It sounds like the plot from science fiction: Play a game, solve a puzzle, save the human race. We’ve seen this plot time and time again with films like The Last Starfighter, books like Orson Scott Card‘s Ender’s Game, and television shows like Stargate Universe. It is the ultimate fantasy wherein the average kid with a high aptitude for pattern recognition or a love of game mechanics can change the course of history and be the hero. But is it really just a fantasy? Could playing a game like Foldit really make a difference in the world?

The short answer is: Yes. In actuality, Foldit has been used previously to solve an HIV enzyme; the collective public did in three weeks what researchers spent over a decade trying to do. Other games in other fields of research, like astronomy and biology, have also produced results, putting the human mind to tasks that super computers aren’t quite able to fully comprehend. 

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A Problem Needing Solving

The first step in creating a world-solving video game is identifying the problem that needs to be solved. It must be something that requires a different way of thinking, something that needs a lot of brain-power, and could potentially be something that a super computer running endless simulations may never solve. Ok, so maybe it doesn’t take all of that, but those criteria have fit with previous problems solved by video game puzzles. One big, as in global, problem facing us right now is the COVID-19 pandemic. Researchers all over the world are working to find a way to combat the virus, and that includes the University of Washington’s Institute for Protein Design, one group behind Foldit.

A researcher sits at a computer reviewing a protein design originally designed in Foldit.

A researcher sits at a computer reviewing a protein design originally created in Foldit.

What Exactly Is COVID-19 And How Can A Game Help?

According to the Centers for Disease Control and Prevention, COVID-19 is what is known as a novel-coronavirus, originally discovered in 2019. A corona virus is a reference to the shape of the virus (which looks like it has a corona, or halo ring, when viewed under a high-powered microscope). Novel simply means it is a never-before-seen virus. The fact that it has never been seen before is where you, the gamer, comes in: by playing Foldit, players learn how proteins interact and try to come up with new combinations of elements and molecules to neutralize the virus.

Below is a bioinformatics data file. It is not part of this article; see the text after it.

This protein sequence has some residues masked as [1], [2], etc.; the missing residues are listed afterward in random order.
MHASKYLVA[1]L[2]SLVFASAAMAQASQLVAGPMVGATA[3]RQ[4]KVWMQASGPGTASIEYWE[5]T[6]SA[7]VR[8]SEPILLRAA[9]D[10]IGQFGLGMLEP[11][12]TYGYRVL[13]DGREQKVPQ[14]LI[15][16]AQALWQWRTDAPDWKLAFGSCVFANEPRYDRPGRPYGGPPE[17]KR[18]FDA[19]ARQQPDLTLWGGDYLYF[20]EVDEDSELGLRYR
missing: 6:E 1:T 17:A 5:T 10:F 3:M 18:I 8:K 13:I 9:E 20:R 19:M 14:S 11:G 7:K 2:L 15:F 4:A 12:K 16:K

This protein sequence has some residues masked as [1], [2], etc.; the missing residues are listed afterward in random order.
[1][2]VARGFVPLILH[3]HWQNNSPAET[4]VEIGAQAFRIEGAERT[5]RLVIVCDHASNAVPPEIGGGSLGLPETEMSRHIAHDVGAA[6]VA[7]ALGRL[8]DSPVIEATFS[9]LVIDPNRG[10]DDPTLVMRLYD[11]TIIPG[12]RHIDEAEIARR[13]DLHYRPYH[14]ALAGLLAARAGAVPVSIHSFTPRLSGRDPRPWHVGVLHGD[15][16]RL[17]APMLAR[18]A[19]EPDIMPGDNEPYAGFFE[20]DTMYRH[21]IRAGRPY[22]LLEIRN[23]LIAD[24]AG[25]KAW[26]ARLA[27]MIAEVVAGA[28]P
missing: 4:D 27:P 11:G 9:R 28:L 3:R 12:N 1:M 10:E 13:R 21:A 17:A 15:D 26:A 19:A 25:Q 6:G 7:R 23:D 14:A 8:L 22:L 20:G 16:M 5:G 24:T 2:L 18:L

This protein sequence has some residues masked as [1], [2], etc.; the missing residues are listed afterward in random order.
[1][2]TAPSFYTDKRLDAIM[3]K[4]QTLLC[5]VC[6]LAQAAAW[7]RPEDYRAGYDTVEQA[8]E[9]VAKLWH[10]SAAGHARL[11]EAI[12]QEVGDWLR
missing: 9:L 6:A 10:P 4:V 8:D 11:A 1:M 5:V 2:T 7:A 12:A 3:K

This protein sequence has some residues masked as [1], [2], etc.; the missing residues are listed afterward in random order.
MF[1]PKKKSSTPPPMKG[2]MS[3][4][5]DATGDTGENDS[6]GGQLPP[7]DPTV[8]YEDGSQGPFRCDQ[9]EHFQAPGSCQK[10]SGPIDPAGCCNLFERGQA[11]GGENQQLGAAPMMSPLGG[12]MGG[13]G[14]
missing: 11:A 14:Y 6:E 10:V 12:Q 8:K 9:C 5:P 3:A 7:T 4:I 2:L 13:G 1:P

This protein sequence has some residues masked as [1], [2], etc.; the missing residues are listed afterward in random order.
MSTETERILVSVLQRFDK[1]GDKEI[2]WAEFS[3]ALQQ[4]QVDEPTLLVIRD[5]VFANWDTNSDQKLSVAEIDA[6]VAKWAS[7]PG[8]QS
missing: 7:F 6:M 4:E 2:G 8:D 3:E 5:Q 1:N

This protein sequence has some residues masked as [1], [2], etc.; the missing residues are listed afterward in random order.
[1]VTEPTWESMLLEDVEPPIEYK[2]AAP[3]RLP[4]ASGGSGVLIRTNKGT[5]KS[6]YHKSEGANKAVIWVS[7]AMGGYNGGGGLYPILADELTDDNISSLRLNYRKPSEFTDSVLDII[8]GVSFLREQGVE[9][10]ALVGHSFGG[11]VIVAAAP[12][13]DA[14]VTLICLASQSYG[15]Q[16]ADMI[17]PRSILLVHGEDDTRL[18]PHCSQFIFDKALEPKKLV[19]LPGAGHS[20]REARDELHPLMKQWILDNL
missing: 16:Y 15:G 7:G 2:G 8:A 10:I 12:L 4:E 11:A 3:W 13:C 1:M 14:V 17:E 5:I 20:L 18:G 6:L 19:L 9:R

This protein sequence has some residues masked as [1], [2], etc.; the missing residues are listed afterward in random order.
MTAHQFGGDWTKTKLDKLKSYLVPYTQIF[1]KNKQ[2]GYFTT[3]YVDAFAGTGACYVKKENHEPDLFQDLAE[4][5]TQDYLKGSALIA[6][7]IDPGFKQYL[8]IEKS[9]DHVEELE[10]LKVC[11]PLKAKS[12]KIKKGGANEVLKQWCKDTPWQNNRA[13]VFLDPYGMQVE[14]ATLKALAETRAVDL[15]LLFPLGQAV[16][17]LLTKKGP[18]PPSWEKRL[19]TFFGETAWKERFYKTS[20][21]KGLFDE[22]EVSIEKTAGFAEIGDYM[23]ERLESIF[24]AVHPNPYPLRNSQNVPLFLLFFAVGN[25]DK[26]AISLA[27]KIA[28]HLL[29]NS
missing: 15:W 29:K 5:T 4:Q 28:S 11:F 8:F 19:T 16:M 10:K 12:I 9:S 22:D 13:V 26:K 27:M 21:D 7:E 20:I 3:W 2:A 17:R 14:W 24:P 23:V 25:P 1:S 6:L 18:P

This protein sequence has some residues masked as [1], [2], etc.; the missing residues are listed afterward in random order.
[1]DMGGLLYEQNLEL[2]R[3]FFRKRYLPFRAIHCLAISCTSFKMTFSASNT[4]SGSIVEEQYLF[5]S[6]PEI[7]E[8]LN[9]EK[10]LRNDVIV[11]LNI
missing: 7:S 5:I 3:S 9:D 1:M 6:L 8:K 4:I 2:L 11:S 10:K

Top scoring designs in the game, those that follow the ideal guidelines programmed by the researchers, are chosen to be field tested. Yes, the designs you create in Foldit might get created in a lab and tested on real (inactive, so not harmful to researchers) COVID-19 samples! The tests will show whether the design that works in theory will work in reality. If proven here, the successful proteins will then go on to additional drug testing. There is still much work to be done to go from Foldit gaming to human use, but every scientific breakthrough has to be begin somewhere!

Screenshot of a new high score of a puzzle in the game Foldit.

Screenshot of a new high score of a puzzle in the game Foldit.

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Do You Want To Play A Game?

If any of this has piqued your interest and you want to try your hand at solving a biological puzzle, head on over to to download Foldit and get started. You’ll first be tasked with going through tutorials and sample puzzles to learn the mechanics of the game before getting access to the Science Puzzles, which are the time-limited real-world puzzles. To learn more about the current COVID-19 end-goal and post-game process, watch the short update clip below or click over to Reddit to read through the recent AMA the Foldit team participated in. To see some sample game play or get game tips, follow Foldit on YouTube.

Will you be trying your hand at Foldit? Let us know and please feel free to share your successes with us! 

From Foldit:
Foldit is an interactive computer game and not a distributed computing project. If you would like to donate spare CPU cycles to science, please check out the Rosetta@Home project on BOINC


Originally published on March 31, 2020.



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